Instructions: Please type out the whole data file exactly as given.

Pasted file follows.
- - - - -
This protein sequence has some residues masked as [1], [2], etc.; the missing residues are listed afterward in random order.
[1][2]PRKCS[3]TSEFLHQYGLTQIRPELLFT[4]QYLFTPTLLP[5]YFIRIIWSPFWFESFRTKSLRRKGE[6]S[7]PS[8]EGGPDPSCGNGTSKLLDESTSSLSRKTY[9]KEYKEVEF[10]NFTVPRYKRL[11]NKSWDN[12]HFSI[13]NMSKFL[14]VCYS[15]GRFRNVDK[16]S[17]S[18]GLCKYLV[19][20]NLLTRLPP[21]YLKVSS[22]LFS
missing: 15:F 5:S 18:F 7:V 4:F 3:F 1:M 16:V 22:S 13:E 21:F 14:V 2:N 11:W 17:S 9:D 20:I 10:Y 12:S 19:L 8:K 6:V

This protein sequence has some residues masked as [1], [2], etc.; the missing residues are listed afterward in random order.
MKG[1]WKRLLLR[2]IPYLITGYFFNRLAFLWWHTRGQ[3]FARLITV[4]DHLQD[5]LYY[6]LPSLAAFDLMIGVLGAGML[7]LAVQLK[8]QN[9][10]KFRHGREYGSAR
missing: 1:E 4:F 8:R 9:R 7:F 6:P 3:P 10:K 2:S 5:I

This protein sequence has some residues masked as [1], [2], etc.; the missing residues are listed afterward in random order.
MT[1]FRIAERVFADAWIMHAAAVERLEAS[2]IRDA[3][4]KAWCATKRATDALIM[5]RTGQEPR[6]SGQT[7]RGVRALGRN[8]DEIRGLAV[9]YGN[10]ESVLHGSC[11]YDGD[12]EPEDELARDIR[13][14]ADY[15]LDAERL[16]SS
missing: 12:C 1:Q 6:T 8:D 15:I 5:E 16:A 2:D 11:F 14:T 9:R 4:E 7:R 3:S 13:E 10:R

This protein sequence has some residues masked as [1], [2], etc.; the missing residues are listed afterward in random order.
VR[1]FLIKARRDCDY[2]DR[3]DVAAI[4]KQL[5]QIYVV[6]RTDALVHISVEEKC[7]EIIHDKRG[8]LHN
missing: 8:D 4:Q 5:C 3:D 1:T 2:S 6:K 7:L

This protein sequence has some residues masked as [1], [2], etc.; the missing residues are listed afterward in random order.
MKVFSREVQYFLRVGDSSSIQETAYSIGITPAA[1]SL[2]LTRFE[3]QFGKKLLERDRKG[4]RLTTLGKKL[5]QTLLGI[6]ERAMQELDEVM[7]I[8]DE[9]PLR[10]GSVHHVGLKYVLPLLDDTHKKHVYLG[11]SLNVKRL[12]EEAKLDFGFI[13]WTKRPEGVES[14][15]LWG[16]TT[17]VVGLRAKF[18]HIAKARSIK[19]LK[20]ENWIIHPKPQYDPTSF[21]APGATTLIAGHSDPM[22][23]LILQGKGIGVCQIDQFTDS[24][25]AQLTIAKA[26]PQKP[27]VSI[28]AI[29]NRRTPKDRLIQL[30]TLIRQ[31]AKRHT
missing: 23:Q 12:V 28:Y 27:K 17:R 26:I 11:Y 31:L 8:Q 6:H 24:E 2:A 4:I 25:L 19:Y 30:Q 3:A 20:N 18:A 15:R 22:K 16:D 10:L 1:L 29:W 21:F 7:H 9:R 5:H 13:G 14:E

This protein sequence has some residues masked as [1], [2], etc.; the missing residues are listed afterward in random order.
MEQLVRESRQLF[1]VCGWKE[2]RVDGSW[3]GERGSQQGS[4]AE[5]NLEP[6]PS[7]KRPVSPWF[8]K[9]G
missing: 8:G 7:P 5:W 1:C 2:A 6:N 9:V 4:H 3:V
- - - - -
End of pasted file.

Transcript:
This protein sequence has some residues masked as [1], [2], etc.; the missing residues are listed afterward in random order.
[1][2]PRKCS[3]TSEFLHQYGLTQIRPELLFT[4]QYLFTPTLLP[5]YFIRIIWSPFWFESFRTKSLRRKGE[6]S[7]PS[8]EGGPDPSCGNGTSKLLDESTSSLSRKTY[9]KEYKEVEF[10]NFTVPRYKRL[11]NKSWDN[12]HFSI[13]NMSKFL[14]VCYS[15]GRFRNVDK[16]S[17]S[18]GLCKYLV[19][20]NLLTRLPP[21]YLKVSS[22]LFS
missing: 15:F 5:S 18:F 7:V 4:F 3:F 1:M 16:V 22:S 13:E 21:F 14:V 2:N 11:W 17:S 9:D 20:I 10:Y 12:S 19:L 8:K 6:V

This protein sequence has some residues masked as [1], [2], etc.; the missing residues are listed afterward in random order.
MKG[1]WKRLLLR[2]IPYLITGYFFNRLAFLWWHTRGQ[3]FARLITV[4]DHLQD[5]LYY[6]LPSLAAFDLMIGVLGAGML[7]LAVQLK[8]QN[9][10]KFRHGREYGSAR
missing: 1:E 4:F 8:R 9:R 7:F 6:P 3:P 10:K 2:S 5:I

This protein sequence has some residues masked as [1], [2], etc.; the missing residues are listed afterward in random order.
MT[1]FRIAERVFADAWIMHAAAVERLEAS[2]IRDA[3][4]KAWCATKRATDALIM[5]RTGQEPR[6]SGQT[7]RGVRALGRN[8]DEIRGLAV[9]YGN[10]ESVLHGSC[11]YDGD[12]EPEDELARDIR[13][14]ADY[15]LDAERL[16]SS
missing: 12:C 1:Q 6:T 8:D 15:I 5:E 16:A 2:D 11:F 14:T 9:R 4:E 7:R 3:S 13:E 10:R

This protein sequence has some residues masked as [1], [2], etc.; the missing residues are listed afterward in random order.
VR[1]FLIKARRDCDY[2]DR[3]DVAAI[4]KQL[5]QIYVV[6]RTDALVHISVEEKC[7]EIIHDKRG[8]LHN
missing: 8:D 4:Q 5:C 3:D 1:T 2:S 6:K 7:L

This protein sequence has some residues masked as [1], [2], etc.; the missing residues are listed afterward in random order.
MKVFSREVQYFLRVGDSSSIQETAYSIGITPAA[1]SL[2]LTRFE[3]QFGKKLLERDRKG[4]RLTTLGKKL[5]QTLLGI[6]ERAMQELDEVM[7]I[8]DE[9]PLR[10]GSVHHVGLKYVLPLLDDTHKKHVYLG[11]SLNVKRL[12]EEAKLDFGFI[13]WTKRPEGVES[14][15]LWG[16]TT[17]VVGLRAKF[18]HIAKARSIK[19]LK[20]ENWIIHPKPQYDPTSF[21]APGATTLIAGHSDPM[22][23]LILQGKGIGVCQIDQFTDS[24][25]AQLTIAKA[26]PQKP[27]VSI[28]AI[29]NRRTPKDRLIQL[30]TLIRQ[31]AKRHT
missing: 23:Q 12:V 28:Y 27:K 17:R 26:I 11:Y 31:L 8:Q 6:H 24:E 2:A 4:I 25:L 19:Y 30:Q 3:A 20:N 18:A 15:R 22:K 16:D 10:L 1:L 29:W 21:F 7:H 9:R 5:H 13:G 14:E

This protein sequence has some residues masked as [1], [2], etc.; the missing residues are listed afterward in random order.
MEQLVRESRQLF[1]VCGWKE[2]RVDGSW[3]GERGSQQGS[4]AE[5]NLEP[6]PS[7]KRPVSPWF[8]K[9]G
missing: 8:G 7:P 5:W 1:C 2:A 6:N 9:V 4:H 3:V